With the NBA world focused on the Los Angeles Lakers and Houston Rockets' dash to the Dwight Howard finish line, the Lakers have quietly expressed interest in bringing in free agent guard O.J. Mayo, according to Yahoo! Sports' Marc J. Spears.
Unfortunately, after bringing in point guard Steve Nash via sign-and-trade with the Phoenix Suns, the Lakers only have their mini mid-level exception worth only $3 million per season.
Considering this is Mayo's first voyage into unrestricted free agency, it seems unlikely that he'd be willing to take that little money with the Chicago Bulls, Phoenix Suns and Dallas Mavericks all interested and able to offer more money to the former Memphis Grizzlies sixth man.
But what the Lakers cannot offer in salary, they can make up for in two factors—a chance to win an NBA championship and a return to Los Angeles, where he played college ball at USC for one season.
While Mayo only spent his freshman season as a Trojan, he seemed to bask in the L.A. spotlight and excelled on-court, scoring 20.7 points per game en route to leading USC to the NCAA tournament.
Coming to Los Angeles could also help reinvigorate Mayo's seemingly stalled career. After scoring 18.0 points per game while starting nearly every game in each of his first two seasons with the Grizzlies, Mayo got relegated to a sixth-man role for the past two years. As such, Mayo's scoring averaged dipped below 12 points per game, and he started 17 total games in his final years in Memphis.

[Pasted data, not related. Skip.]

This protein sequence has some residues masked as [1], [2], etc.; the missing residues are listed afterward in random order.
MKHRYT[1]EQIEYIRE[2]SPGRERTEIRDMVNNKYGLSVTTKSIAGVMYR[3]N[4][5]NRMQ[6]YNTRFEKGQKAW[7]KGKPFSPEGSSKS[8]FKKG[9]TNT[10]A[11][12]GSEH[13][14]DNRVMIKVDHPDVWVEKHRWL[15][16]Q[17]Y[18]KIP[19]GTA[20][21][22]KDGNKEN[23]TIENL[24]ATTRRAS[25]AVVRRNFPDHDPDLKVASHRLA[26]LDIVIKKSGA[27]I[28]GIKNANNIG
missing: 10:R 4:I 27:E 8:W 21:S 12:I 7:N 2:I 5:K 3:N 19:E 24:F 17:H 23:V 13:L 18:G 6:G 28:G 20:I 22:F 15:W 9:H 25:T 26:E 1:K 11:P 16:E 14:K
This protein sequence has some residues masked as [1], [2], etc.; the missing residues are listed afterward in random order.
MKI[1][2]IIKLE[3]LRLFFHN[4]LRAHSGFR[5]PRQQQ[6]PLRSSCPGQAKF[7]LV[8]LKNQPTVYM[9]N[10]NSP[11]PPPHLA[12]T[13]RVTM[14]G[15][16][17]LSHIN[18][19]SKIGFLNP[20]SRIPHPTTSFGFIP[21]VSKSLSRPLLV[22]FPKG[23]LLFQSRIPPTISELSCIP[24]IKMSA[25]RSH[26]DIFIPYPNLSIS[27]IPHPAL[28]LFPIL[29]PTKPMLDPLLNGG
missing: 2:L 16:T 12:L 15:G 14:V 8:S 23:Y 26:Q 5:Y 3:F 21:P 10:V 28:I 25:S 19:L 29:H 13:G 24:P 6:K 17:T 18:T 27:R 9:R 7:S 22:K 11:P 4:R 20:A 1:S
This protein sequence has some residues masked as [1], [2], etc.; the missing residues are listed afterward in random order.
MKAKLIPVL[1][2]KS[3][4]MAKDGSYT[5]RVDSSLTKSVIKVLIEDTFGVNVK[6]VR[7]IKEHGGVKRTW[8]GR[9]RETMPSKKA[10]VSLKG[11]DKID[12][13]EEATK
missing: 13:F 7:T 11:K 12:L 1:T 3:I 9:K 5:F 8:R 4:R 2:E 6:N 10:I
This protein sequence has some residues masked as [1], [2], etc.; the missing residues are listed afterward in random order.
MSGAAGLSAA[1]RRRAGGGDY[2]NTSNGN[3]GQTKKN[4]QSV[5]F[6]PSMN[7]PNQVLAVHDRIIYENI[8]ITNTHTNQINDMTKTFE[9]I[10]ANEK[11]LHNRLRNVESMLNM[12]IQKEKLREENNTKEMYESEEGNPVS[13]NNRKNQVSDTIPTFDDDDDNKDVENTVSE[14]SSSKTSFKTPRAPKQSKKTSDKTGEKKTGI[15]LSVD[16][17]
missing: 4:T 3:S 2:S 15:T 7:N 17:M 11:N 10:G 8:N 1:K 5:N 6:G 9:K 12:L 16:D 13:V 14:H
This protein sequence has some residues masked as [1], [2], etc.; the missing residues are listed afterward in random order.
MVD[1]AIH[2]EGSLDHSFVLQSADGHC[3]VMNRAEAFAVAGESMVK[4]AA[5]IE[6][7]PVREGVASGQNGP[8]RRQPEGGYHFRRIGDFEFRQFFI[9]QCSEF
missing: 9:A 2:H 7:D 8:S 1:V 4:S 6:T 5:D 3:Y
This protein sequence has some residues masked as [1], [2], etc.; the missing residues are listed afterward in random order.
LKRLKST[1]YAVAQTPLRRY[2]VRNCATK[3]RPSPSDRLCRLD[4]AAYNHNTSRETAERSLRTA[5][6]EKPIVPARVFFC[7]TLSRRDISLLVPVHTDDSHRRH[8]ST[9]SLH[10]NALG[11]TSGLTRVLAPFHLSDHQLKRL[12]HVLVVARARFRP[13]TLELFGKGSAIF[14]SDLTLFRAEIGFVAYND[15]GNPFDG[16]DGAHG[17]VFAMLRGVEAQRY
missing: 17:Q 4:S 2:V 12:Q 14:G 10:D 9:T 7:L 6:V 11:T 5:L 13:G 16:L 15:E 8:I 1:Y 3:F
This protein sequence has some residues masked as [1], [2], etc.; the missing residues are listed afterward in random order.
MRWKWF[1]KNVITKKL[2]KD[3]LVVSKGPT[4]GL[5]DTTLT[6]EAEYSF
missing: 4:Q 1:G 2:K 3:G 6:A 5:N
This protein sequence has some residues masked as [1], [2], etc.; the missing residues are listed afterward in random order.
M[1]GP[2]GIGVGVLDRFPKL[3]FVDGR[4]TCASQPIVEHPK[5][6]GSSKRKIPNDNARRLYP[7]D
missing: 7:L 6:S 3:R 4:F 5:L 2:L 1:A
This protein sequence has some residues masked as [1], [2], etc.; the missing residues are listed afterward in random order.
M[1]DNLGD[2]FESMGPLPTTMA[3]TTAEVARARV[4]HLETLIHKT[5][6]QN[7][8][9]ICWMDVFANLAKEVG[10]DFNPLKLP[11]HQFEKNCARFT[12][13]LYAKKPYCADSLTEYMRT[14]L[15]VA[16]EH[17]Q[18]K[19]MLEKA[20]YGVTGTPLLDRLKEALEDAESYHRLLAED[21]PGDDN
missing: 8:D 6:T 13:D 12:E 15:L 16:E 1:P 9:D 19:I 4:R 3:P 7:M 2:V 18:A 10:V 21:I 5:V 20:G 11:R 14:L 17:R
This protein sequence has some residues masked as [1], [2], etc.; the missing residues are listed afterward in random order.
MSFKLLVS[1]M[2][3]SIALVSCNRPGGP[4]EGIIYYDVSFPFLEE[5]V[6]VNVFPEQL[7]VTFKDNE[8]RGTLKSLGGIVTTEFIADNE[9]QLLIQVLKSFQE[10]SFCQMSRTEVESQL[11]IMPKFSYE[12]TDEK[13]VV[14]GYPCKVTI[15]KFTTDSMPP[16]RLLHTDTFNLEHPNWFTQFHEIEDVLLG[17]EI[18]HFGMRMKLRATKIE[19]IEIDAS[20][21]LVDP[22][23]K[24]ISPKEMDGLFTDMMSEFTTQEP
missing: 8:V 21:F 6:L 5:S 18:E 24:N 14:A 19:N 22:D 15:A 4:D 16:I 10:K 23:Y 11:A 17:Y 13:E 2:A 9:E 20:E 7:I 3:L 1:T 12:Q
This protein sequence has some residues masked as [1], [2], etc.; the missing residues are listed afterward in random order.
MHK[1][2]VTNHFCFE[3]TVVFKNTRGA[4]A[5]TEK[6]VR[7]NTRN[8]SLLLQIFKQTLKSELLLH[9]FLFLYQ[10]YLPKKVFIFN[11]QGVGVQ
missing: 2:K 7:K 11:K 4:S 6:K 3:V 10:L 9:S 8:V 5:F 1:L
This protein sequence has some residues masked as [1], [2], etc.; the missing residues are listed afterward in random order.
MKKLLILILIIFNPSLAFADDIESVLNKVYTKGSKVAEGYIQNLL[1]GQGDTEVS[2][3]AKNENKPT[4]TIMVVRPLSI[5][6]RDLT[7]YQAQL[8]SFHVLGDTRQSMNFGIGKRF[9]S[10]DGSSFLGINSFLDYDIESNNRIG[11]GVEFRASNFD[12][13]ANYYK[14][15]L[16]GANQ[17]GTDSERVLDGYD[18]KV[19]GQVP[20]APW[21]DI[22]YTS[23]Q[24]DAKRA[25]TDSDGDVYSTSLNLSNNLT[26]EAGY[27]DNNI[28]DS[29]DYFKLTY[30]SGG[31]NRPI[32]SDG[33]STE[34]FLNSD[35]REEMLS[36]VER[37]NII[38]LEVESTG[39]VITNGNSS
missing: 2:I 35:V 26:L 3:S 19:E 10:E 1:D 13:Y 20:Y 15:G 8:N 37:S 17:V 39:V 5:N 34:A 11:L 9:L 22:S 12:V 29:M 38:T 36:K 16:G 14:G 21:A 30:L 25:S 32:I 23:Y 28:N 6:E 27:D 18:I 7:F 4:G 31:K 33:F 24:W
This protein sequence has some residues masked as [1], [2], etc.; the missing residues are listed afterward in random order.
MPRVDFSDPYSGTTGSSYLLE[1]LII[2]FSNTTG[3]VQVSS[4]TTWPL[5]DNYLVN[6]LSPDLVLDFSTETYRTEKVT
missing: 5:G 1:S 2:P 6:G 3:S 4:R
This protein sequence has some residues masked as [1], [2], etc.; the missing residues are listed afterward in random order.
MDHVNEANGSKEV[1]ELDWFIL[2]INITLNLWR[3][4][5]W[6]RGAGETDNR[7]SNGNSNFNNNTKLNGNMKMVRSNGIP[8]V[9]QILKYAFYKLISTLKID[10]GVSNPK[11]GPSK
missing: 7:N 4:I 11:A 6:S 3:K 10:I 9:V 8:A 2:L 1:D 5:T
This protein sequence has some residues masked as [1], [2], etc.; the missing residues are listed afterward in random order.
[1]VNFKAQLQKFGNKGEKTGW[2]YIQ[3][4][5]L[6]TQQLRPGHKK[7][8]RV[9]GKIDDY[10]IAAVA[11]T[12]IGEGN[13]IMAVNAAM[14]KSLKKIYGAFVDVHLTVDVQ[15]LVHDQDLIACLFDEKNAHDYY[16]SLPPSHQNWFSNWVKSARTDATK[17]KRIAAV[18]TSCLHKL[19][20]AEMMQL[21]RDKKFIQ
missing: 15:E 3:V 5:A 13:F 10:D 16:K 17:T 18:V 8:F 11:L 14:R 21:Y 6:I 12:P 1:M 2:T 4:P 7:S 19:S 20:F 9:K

Mayo may likely be relegated to a sixth-man role with the Lakers, but working with Steve Nash and Kobe Bryant could help instill the type of work ethic many have said the former Trojan lacks. Nash and Bryant are notorious workout fiends, and their presence could help Mayo reach the immense potential that made him the No. 3 pick.
For the Lakers, that's one overarching reason why they have interest in Mayo. But another is his glove-like fit for the Lakers' backcourt.
Mayo is the perfect type of scorer in the Leandro Barbosa mold to put with Nash on the wing.
The added bonus of having Mayo on the roster is that he's an adept enough ball handler that Lakers coach Mike Brown can even hand him the point guard reins and go with a tall backcourt of Mayo and Bryant.
And before you say anything about what this would do to the Lakers defensively, he can't be any worse than relying on the Derek Fisher turnstile for the better part of five seasons.
Would O.J. Mayo fit with Kobe Bryant and Steve Nash?
The only question comes with putting the theoretical Nash-Mayo-Bryant threesome on the court together.
The defensive shortcomings of the 38-year-old Nash are well-documented, but Mayo ranked among the NBA's worst defensive shooting guards this past season, allowing the opposition a PER of 19.6 against him.
And while Bryant is still an above-average defender at this point in his career, he's hardly ever tasked with defending a team's best player because of his offensive responsibilities.
Truth be told, Mayo coming to the Lakers could work. But it will only do so if Coach Brown uses his talents correctly and builds a consistent offensive rotation.